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“Bite-Size Bits of Local, National, and Global History”
“Bite-Size Bits of Local, National, and Global History”
Chadds Ford in Delaware County, Pennsylvania — The American Northeast (Mid-Atlantic)
 

The Barnes-Brinton House

 
 
The Barnes-Brinton House Marker image. Click for full size.
By Bill Coughlin, November 6, 2008
1. The Barnes-Brinton House Marker
Inscription. Welcome to the Barnes-Brinton House, built in 1714 by William Barnes for use as a tavern and private home. The Chadds Ford Historical Society purchased this handsome brick building in 1969, and has authentically restored it and furnished it as a country tavern.

In 1714, blacksmith Barnes built a house on “Ye Great Road to Nottingham,” then a major highway between Philadelphia and Maryland. The spacious brick building was well suited to its use as a tavern – with a private side for the family and a barroom and sleeping quarters for travelers. From 1722 until his death in 1731, Barnes operated the tavern for “ye accommodation of Man and Horse.”

In the 1730s, the property and house changed owners several times. In 1753, the house and farmland were purchased by James Brinton, grandson of William Brinton, one of the earliest settlers in the area.

As you walk around the building, notice the Flemish bond brickwork with black headers and the “diaper” pattern in the west gable end of the house. On the U.S. Route side, you will see where another structure, perhaps a log addition, joined the brick tavern. The interior is well known for its fine woodwork and paneling. Fortunately, much of the original hardware remains, probably wrought by blacksmith Barnes.

Listed on the National
The Barnes-Brinton House Marker image. Click for full size.
By Bill Coughlin, November 6, 2008
2. The Barnes-Brinton House Marker
Resister of Historic Places, the Barnes-Brinton House is a contributing element of the Brandywine Battlefield National Historic Landmark.

The Barns-Brinton House is open weekends May 24 through August 31, 1 to 5 p.m. School and group tours are by appointment throughout the year. For more information, please contact the Chadds Ford Historical Society office at 610-388-7376 or by e-mail at info@chaddsfordhistory.org.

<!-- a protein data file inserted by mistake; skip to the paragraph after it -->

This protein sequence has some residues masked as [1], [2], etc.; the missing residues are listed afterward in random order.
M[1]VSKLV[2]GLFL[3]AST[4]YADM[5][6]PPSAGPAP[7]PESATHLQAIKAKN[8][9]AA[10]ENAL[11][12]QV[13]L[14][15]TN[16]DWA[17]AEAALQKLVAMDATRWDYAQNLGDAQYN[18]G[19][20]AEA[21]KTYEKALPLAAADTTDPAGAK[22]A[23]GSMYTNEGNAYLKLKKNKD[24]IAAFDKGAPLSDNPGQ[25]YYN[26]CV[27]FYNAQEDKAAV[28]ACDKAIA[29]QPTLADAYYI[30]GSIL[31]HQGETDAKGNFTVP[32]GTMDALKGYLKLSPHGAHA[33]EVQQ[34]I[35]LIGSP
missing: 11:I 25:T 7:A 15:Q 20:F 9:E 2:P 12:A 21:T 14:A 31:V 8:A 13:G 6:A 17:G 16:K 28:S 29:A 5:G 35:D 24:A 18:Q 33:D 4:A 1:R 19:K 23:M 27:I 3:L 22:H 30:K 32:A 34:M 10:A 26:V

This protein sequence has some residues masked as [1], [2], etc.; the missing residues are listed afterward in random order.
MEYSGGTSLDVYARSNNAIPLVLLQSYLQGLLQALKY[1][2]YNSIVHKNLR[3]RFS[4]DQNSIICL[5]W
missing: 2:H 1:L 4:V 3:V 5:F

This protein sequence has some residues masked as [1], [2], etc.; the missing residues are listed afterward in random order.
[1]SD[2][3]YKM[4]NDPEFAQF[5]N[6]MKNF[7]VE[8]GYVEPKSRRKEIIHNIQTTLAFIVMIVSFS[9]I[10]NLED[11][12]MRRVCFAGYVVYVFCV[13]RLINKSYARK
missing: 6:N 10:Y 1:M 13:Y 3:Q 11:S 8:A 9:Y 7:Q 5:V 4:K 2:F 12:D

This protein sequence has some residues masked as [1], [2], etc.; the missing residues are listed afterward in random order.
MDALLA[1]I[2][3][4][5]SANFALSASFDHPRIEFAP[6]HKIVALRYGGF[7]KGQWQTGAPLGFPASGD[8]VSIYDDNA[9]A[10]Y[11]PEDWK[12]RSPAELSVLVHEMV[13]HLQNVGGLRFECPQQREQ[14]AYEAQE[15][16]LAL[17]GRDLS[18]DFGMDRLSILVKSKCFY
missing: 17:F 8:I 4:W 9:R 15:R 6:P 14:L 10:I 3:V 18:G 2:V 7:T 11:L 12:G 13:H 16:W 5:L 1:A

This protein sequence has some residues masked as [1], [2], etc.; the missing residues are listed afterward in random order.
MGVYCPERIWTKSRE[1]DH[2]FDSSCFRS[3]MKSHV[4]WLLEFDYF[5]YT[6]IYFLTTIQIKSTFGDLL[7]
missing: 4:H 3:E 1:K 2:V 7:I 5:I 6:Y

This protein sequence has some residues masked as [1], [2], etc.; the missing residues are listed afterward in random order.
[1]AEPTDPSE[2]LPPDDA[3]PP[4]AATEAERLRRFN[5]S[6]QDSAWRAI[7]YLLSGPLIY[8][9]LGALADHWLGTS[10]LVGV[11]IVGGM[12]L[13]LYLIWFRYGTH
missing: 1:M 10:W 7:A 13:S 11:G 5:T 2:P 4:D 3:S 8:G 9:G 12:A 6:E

Location. 39° 52.427′ N, 75° 37.418′ W. Marker is in Chadds Ford, Pennsylvania, in Delaware County. Marker is on Baltimore Pike (U.S. 1), on the right when traveling east. Touch for map. Marker is in this post office area: Chadds Ford PA 19317, United States of America.
 
Other nearby markers. At least 8 other markers are within 2 miles of this marker, measured as the crow flies. Barns-Brinton House (about 600 feet away, measured in a direct line); Gradient (Maple Tree), 2015 (approx. 1.6 miles away); Miss Gratz, 1984 (approx. 1.6 miles away); Helen, 1989 (approx. 1.6 miles away); Gradient (River Walk), 2015 (approx. 1.6 miles away); R. B. Monument, 2004 (approx. 1.7 miles away); The Chads Springhouse (approx. 1.7 miles away); John Chads House (approx. 1.7 miles away). Touch for a list and map of all markers in Chadds Ford.
 
More about this marker. A picture
The Barnes-Brinton House image. Click for full size.
By Bill Coughlin, November 6, 2008
3. The Barnes-Brinton House
of the house is on the left upper portion of the marker. Two photographs on the right of the marker show a large open hearth used for cooking demonstrations and a reproduction cage bar.
 
Also see . . .  The Battle of Brandywine. September 11, 1777 at Brandywine, Pennsylvania. The American Revolutionary War website. (Submitted on November 23, 2008, by Bill Coughlin of North Arlington, New Jersey.) 
 
Categories. Colonial EraNotable Buildings
 
Back of the Barnes-Brinton House image. Click for full size.
By Bill Coughlin, November 6, 2008
4. Back of the Barnes-Brinton House
Hessian troops under Gen. Knyphausen marched along the road seen behind the house on their way to Chadds Ford during the September 11, 1777 Battle of Brandywine.
Directional Sign image. Click for full size.
By Bill Coughlin, November 6, 2008
5. Directional Sign
This sign is located at the head of a path to the Barnes-Brinton House.
 
 
Credits. This page was last revised on June 16, 2016. This page originally submitted on November 23, 2008, by Bill Coughlin of North Arlington, New Jersey. This page has been viewed 1,351 times since then and 31 times this year. Photos:   1, 2, 3, 4, 5. submitted on November 23, 2008, by Bill Coughlin of North Arlington, New Jersey.
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